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Magisto-SMB-Marketing-Video-Use-Cases-June2016Two-thirds of SMBs create marketing videos at least 4 times a year, says Magisto [pdf] in releasing results from a survey of 565 SMBs. The most popular type of video is the how-to/education video, cited by half of respondents to the survey, with product service/overview (43%) videos the next-most commonly used.

Close behind, almost 4 in 10 say they use brand storytelling videos, while other types such as virtual tours, customer testimonials and event promotion/recap are less common.

In looking at the use of video by SMBs (note: Magisto provides online video editing software), the company argues that Millennials are driving a shift in the media mix. The results are interesting, though curiously dismissive of Baby Boomers (the report states that “Millennials know how to find audiences for their story”, while “Baby Boomers hope to find an audience”. Emphasis not added.)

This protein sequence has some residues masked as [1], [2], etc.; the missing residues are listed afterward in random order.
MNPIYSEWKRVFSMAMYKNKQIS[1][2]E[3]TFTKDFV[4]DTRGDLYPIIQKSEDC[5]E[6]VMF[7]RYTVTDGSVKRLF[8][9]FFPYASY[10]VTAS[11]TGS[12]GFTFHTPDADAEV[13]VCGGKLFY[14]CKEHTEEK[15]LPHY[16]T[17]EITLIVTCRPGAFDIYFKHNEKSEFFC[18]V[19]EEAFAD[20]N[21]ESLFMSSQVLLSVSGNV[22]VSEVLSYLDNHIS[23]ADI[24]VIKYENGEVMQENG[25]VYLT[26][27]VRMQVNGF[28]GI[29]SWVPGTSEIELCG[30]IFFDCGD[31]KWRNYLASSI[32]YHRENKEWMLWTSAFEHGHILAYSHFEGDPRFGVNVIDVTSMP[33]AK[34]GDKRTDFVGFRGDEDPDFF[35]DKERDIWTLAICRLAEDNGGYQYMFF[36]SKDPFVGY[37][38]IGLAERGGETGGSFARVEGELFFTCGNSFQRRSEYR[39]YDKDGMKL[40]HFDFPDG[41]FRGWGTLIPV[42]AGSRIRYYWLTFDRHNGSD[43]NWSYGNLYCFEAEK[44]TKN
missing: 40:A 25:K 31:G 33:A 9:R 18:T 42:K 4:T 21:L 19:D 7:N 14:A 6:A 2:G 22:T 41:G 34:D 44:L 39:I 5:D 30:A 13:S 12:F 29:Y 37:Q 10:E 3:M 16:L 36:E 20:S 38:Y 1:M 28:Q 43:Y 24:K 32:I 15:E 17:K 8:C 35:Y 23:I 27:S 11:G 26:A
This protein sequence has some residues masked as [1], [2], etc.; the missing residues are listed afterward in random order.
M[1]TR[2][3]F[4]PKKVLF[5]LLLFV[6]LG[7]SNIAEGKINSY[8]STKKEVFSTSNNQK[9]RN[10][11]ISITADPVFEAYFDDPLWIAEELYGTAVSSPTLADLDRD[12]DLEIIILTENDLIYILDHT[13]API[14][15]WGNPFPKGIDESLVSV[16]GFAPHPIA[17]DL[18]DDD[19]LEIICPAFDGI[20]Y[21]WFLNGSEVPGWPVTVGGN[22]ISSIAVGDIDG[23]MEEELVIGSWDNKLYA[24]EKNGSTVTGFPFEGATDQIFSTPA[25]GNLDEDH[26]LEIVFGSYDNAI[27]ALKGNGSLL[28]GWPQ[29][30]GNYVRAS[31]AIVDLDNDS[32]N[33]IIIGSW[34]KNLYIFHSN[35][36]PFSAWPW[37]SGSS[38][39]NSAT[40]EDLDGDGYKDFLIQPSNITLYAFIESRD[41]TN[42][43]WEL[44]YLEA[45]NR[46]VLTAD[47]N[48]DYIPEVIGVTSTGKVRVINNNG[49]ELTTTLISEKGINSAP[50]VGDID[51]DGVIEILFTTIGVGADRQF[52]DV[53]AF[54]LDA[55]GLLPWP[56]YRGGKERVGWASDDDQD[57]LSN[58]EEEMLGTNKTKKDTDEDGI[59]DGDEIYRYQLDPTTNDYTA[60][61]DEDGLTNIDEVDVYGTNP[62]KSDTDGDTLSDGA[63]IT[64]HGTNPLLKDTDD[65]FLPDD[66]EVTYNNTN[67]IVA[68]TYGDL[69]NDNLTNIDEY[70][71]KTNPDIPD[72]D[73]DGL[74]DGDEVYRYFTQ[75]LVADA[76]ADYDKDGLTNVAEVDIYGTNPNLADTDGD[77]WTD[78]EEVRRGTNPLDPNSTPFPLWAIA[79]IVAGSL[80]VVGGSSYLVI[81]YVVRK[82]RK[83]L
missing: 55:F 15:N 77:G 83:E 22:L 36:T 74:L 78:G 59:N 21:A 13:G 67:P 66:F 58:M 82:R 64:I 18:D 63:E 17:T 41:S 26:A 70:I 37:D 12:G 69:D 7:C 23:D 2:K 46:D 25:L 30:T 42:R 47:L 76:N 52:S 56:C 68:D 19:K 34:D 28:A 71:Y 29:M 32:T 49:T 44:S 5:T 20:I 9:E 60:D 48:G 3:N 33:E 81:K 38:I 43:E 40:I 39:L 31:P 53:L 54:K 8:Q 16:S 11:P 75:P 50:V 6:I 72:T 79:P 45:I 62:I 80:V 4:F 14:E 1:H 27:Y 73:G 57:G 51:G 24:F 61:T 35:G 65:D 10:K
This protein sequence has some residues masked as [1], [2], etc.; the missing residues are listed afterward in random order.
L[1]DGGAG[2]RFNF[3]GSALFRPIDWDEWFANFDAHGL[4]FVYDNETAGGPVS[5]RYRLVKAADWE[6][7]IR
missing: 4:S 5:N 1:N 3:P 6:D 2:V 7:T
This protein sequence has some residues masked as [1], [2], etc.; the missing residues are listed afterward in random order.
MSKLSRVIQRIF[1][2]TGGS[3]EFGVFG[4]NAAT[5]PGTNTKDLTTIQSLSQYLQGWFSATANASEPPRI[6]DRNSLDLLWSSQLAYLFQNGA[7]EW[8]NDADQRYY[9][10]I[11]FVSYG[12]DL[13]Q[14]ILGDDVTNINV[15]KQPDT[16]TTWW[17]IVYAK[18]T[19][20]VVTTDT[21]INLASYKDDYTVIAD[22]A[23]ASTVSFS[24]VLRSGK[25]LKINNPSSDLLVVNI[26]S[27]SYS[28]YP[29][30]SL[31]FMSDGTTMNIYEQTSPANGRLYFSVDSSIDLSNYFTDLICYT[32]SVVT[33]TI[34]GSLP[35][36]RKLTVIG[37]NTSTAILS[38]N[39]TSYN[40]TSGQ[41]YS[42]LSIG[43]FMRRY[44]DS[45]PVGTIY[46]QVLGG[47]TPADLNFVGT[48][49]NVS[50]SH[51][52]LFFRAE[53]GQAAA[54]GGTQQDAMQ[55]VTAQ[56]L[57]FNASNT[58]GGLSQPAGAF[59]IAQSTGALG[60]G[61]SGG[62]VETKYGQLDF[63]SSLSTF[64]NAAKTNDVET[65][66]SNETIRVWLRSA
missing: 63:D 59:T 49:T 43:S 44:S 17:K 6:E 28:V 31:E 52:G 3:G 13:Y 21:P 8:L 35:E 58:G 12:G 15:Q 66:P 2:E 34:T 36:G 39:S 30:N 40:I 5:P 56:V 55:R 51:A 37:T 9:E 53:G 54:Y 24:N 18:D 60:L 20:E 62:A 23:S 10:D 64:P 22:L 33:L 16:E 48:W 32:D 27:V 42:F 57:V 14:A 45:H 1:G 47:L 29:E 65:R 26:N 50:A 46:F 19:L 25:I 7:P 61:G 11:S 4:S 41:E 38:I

For example, the report contrasts the 9 in 10 Millennials at SMBs who “lead with social media in their marketing strategy” with the roughly 8 in 10 Baby Boomers who lead with traditional word-of-mouth. While this is presented as the “younger generation shak[ing] up traditional marketing,” word-of-mouth has proven over and over again to be the most influential form of marketing, including by Millennials themselves.

Additionally, while the “younger generation embraces authenticity over traditional sales” due to Millennials commonly using branded lifestyle video stories and Boomers leading with traditional product overview videos, there’s also evidence that informational videos have a strong impact on purchase likelihood.

Then again, perhaps there’s something that all generations can agree on: how-to videos appeal to consumers.

About the Data: Magisto describes its methodology as follows:

“Magisto surveyed 565 U.S. small and medium businesses on whether or not video creation is part of their current marketing strategy as well as how videos are being used and distributed. This survey was completed online and responses were random, voluntary and completely anonymous.”

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